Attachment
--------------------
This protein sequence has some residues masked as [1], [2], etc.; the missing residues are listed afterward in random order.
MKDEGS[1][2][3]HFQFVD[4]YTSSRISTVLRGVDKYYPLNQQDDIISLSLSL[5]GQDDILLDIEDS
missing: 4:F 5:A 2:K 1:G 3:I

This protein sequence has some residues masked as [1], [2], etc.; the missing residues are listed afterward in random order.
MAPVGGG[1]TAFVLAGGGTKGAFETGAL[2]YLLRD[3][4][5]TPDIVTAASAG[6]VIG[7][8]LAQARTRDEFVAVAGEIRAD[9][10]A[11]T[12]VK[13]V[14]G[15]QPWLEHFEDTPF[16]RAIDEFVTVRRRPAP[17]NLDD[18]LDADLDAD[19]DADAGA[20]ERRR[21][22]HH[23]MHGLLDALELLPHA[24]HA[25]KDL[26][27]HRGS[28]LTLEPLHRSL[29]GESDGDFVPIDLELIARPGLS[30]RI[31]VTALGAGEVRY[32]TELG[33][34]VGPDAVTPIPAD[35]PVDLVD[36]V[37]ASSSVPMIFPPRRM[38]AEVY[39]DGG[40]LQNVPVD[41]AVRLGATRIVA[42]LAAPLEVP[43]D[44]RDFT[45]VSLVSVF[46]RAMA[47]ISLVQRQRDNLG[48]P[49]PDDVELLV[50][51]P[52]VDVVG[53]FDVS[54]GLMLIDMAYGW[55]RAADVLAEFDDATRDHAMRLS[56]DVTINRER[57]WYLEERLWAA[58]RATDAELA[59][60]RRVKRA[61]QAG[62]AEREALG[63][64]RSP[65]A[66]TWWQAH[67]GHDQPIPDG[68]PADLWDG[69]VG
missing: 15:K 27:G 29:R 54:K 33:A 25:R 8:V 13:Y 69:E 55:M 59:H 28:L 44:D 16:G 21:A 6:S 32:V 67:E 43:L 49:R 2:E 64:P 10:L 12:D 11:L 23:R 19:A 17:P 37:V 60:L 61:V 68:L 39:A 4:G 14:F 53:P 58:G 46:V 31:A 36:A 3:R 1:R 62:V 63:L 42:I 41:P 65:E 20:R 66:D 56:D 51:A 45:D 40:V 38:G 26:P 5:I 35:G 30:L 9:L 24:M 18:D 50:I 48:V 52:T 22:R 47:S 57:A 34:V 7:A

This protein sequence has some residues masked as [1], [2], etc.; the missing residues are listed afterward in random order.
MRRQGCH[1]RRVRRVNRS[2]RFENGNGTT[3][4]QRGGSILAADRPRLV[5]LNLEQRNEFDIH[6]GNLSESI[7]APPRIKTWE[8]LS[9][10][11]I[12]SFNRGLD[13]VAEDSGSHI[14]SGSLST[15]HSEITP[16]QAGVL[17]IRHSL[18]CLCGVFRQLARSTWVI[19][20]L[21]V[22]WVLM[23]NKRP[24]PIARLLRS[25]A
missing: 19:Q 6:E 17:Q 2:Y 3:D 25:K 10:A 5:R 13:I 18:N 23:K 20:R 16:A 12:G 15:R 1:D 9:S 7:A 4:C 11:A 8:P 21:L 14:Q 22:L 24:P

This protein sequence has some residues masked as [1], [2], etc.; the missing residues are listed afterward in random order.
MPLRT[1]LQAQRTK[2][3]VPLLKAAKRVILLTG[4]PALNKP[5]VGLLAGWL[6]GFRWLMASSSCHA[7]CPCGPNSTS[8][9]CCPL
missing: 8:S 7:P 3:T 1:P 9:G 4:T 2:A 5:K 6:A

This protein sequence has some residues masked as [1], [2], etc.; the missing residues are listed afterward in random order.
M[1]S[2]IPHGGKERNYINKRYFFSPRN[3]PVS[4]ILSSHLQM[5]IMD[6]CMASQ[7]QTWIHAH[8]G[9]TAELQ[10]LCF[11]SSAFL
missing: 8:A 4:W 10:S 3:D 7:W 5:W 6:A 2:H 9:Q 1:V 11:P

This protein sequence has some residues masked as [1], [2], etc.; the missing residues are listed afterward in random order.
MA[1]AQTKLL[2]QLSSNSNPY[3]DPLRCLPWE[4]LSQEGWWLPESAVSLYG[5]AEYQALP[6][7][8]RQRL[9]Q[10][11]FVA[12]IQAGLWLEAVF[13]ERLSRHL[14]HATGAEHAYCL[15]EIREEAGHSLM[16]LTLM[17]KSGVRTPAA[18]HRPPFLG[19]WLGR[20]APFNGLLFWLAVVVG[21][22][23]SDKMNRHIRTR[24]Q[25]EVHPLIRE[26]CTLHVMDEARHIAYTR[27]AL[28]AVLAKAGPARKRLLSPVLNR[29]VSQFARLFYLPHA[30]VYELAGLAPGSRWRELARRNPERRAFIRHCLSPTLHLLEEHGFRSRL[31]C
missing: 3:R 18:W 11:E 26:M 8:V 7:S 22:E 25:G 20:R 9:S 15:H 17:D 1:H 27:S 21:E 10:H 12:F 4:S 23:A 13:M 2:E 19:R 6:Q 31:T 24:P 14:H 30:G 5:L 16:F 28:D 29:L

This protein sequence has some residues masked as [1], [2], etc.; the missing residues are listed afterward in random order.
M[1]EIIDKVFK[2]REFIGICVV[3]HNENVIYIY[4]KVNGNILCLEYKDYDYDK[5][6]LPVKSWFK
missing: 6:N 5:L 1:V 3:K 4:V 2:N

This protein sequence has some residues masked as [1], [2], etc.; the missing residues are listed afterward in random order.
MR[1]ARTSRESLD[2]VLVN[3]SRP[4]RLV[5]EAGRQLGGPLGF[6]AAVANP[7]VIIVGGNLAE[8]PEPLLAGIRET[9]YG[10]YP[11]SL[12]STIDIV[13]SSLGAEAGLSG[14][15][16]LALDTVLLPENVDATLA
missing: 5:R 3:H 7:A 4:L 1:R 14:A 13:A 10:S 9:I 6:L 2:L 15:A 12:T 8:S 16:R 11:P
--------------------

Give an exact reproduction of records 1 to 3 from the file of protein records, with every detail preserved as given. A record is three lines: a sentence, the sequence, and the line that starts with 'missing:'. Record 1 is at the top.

This protein sequence has some residues masked as [1], [2], etc.; the missing residues are listed afterward in random order.
MKDEGS[1][2][3]HFQFVD[4]YTSSRISTVLRGVDKYYPLNQQDDIISLSLSL[5]GQDDILLDIEDS
missing: 4:F 5:A 2:K 1:G 3:I

This protein sequence has some residues masked as [1], [2], etc.; the missing residues are listed afterward in random order.
MAPVGGG[1]TAFVLAGGGTKGAFETGAL[2]YLLRD[3][4][5]TPDIVTAASAG[6]VIG[7][8]LAQARTRDEFVAVAGEIRAD[9][10]A[11]T[12]VK[13]V[14]G[15]QPWLEHFEDTPF[16]RAIDEFVTVRRRPAP[17]NLDD[18]LDADLDAD[19]DADAGA[20]ERRR[21][22]HH[23]MHGLLDALELLPHA[24]HA[25]KDL[26][27]HRGS[28]LTLEPLHRSL[29]GESDGDFVPIDLELIARPGLS[30]RI[31]VTALGAGEVRY[32]TELG[33][34]VGPDAVTPIPAD[35]PVDLVD[36]V[37]ASSSVPMIFPPRRM[38]AEVY[39]DGG[40]LQNVPVD[41]AVRLGATRIVA[42]LAAPLEVP[43]D[44]RDFT[45]VSLVSVF[46]RAMA[47]ISLVQRQRDNLG[48]P[49]PDDVELLV[50][51]P[52]VDVVG[53]FDVS[54]GLMLIDMAYGW[55]RAADVLAEFDDATRDHAMRLS[56]DVTINRER[57]WYLEERLWAA[58]RATDAELA[59][60]RRVKRA[61]QAG[62]AEREALG[63][64]RSP[65]A[66]TWWQAH[67]GHDQPIPDG[68]PADLWDG[69]VG
missing: 15:K 27:G 29:R 54:K 33:A 25:R 8:V 13:Y 69:E 55:M 59:H 28:L 44:D 16:G 21:A 6:S 32:V 67:E 43:L 49:R 2:E 64:P 10:L 12:D 11:L 23:R 19:A 17:P 37:V 60:L 61:V 68:L 39:A 4:G 14:F 53:P 58:G 46:V 31:A 36:A 3:R 1:R 62:V 63:L 42:I 41:P 65:E 20:R 66:D 56:D 51:A 45:D 40:V 38:G 26:P 5:I 35:G 30:L 9:L 24:M 18:D 50:I 48:V 52:T 22:R 47:S 57:A 34:V 7:A

This protein sequence has some residues masked as [1], [2], etc.; the missing residues are listed afterward in random order.
MRRQGCH[1]RRVRRVNRS[2]RFENGNGTT[3][4]QRGGSILAADRPRLV[5]LNLEQRNEFDIH[6]GNLSESI[7]APPRIKTWE[8]LS[9][10][11]I[12]SFNRGLD[13]VAEDSGSHI[14]SGSLST[15]HSEITP[16]QAGVL[17]IRHSL[18]CLCGVFRQLARSTWVI[19][20]L[21]V[22]WVLM[23]NKRP[24]PIARLLRS[25]A
missing: 19:Q 6:E 17:Q 2:Y 3:D 25:K 10:A 5:R 13:I 18:N 23:K 20:R 16:A 12:G 15:R 1:D 9:S 7:A 4:C 11:A 8:P 21:L 14:Q 22:L 24:P